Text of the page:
Almost all prescriptions issued by GP practices will be electronic within weeks, it has been announced.
Ministers said it was the final stage of the roll-out of the programme, which will see an end to patients taking hand-written or printed prescriptions to pharmacies.
Under the scheme, patients are issued a barcode with which to secure their prescription. Almost 70% of prescriptions are now already issued by this means. The government says there has been rigorous testing involving 60 practices and hundreds of pharmacies.
It says that “nearly all” prescriptions will be electronic after the completion of the final stage of the roll-out of the technology. The project is expected to save the NHS £300 million a year.
Primary care minister Jo Churchill said: “Digitising the entire prescription service is a key part of keeping up the drive to make the NHS fit for the 21st century. This will free up vital time for GPs and allow pharmacists to spend more time with their patients and save millions of pounds a year.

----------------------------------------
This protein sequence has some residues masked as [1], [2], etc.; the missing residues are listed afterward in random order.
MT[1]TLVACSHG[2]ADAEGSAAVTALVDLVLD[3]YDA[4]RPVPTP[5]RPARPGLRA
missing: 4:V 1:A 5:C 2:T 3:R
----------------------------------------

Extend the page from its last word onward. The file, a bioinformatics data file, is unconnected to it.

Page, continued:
“It’s another important step towards eventually making all prescriptions paperless. We are continuing to improve technology across the NHS, which will ultimately improve care for patients.”
Dr Ian Lowry, director of Digital Medicines and Pharmacy at NHS Digital, said: “Every prescription that is sent electronically saves money for the NHS by increasing efficiency. The system is also safer and more secure, as prescriptions can’t be lost and clinicians can check their status online.
“This is a huge milestone to reach, and one which benefits patients, GPs, pharmacists and the NHS as a whole.”